As the script struggles to keep all of it’s player’s in order (an early scene showing the all of villainous cast communicating using more holograms that a posthumous Michael Jackson gig) it allows for huge amounts of guffaw inducing plot holes to parade around in front of your disbelieving eyeballs. Would you really keep a water tank for practicing undersea battle training that contains billion gallons of H2O two floors ABOVE the living quarters; why the hell would you programme a fighter jet’s weapon system to not only be voice activated but to be in celtic (we get it Sommers, you’ve kept Destro Scottish!) and why is the movie subtitled The Rise Of Cobra when, with it’s huge, undersea base populated with hundreds of guards, the terrorist organisation already seems pretty solidly established.
The plot, such as it is, is obsessed with nanomites, that go-to macguffin that’s be used to explain away any plot wrinkles in any movie made over the last 20 years; but here the tech might as well be fucking witchcraft as the little robot bastards can seem to be able to do ANYTHING the story requires which includes such diverse traits as being able to disolve the Eiffel Tower, mind control, the ability to alter flesh into living metal. Even by the questionably standards laid down by a movie based on an 80’s toy line it’s impressively lazy bollocks which manages to make the multipurpose Allspark cube from Transformers seem like the Maltese Falcon of plot devices.
Struggling to make themselves heard over the roaring of CGI vehicles and a metric ton of explosion, most of the cast manage to actually get the tone the film is wildly shooting for – it IS based on an animated toy advert after all – although the presence of Joseph Gordon Levitt and Jonathan Pryce (as the American President!?!?) still baffles me to this day.
However, the film just can’t escape that lead character Duke is obviously a massive prick, something that isn’t helped by the fact that Channing Tatum simply doesn’t want to be there, a fact that is marked by the disdain etched on every square inch on his face. His snobbishness concerning a film that’s PAYING him to be a hero would be more understandable if he was being treated badly by the script (Rachel Nichols’ Scarlett may be smart and tough but still has a whole scene where she is required to hold a conversation while jogging on a running machine in a tank top) but as it stands he seems to be the only one who doesn’t seem to be getting the joke.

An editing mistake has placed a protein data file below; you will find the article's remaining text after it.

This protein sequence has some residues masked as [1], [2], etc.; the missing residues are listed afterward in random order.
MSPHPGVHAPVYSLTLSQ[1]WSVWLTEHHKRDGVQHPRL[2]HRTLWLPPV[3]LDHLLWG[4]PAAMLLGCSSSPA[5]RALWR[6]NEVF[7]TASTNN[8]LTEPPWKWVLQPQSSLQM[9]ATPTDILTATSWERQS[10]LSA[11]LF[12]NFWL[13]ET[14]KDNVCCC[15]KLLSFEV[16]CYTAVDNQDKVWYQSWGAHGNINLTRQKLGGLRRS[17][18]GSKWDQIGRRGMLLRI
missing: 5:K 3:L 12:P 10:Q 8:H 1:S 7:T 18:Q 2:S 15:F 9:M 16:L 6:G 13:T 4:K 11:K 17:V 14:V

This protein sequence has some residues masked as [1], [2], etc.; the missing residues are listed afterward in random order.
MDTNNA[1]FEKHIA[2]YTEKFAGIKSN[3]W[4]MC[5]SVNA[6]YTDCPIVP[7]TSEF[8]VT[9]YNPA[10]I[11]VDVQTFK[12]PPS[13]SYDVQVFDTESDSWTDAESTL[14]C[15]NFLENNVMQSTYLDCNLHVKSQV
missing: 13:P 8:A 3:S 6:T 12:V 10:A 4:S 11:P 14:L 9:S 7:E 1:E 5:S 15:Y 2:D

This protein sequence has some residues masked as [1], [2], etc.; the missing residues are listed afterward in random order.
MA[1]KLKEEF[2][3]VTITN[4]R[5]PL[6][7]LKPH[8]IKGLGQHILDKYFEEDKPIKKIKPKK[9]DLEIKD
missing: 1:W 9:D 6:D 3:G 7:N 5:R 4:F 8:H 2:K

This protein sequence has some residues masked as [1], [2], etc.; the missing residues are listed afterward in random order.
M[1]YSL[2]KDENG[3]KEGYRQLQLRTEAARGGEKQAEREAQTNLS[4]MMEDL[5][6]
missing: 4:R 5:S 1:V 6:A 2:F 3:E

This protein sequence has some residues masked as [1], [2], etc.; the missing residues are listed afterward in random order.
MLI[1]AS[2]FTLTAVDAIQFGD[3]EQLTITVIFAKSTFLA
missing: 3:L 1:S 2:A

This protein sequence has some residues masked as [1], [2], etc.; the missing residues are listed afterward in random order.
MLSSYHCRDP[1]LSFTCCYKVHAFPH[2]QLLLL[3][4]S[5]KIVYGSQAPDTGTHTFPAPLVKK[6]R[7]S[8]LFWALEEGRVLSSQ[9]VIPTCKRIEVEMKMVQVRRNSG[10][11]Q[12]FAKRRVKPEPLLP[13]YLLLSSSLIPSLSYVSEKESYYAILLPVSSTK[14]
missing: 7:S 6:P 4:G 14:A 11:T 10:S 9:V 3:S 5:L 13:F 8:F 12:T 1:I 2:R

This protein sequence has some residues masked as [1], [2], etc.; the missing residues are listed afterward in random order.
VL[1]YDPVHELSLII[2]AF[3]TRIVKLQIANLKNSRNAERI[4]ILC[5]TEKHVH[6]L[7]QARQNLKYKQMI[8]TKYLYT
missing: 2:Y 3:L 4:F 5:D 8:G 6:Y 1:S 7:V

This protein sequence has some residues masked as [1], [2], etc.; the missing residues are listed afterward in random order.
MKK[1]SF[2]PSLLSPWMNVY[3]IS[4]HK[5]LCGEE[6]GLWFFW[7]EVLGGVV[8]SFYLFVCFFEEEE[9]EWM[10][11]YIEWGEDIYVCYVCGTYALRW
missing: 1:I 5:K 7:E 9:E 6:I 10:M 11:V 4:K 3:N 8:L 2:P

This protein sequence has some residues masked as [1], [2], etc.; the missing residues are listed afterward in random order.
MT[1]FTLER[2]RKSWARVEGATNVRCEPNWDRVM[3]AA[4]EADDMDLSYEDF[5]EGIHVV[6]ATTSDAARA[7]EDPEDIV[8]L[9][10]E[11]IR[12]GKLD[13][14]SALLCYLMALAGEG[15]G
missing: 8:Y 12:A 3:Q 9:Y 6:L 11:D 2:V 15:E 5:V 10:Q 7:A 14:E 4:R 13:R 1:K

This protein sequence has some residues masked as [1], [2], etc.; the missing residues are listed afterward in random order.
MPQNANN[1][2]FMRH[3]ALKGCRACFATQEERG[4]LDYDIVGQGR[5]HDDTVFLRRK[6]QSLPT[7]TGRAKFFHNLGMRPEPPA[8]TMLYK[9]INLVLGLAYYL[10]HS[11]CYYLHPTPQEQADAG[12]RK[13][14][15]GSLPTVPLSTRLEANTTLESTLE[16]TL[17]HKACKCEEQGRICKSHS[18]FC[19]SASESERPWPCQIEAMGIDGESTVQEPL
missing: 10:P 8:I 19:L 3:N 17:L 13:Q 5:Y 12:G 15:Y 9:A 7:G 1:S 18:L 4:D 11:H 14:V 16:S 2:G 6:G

And yet, seemingly against all the odds, G.I. Joe: TROC finally manages achieves a level of idiotic nirvana with a mid-film chase sequence that bulleyes a ludicrous sweet spot as Duke and Ripcord, both clad in Robocop style suits that let them sprint through walls like Usain Bolt had had an illegitimate child after a fucking tank. As the main players literally rip the streets of Paris a brand new shit-chute with a shocking disregard for the safety of ANYONE in the vicinity (Duke fires a missile directly at the Baroness’ getaway vehicle even though Snake Eyes is still frantically clinging to the underside) and the sequence ends doubtlessly with a huge amount of collateral damage, dozens of motorists dead (which no one suspiciously mentions) and with the Eiffel Tower taking an early bath in the Seine. It’s laughably ridiculous four-star scene in a two-star movie and by completely bloody awesome manages to bring up the average for the entire movie. Similarly, despite large changes to the source material (my knowledge of Joe lore mostly comes from Marvel’s late-80’s comics run), the B-plot animosity between the movie’s duelling ninjas is nicely carried out thanks to the numerous twirling attacks from Byung-Hun Lee and Ray Park – although whomever decided that Snake Eyes should have creepy, visible, gimp-suit-style lips should be given 20 lashes…

Laughable for all the wrong reasons and yet managing to be a triumph of so-bad-it’s-good awfulness, G.I. Joe proves to be highly watchable despite the fact that it feels it should have the disclaimer “all figures sold separately” emblazoned across the bottom of the screen for the entire runtime…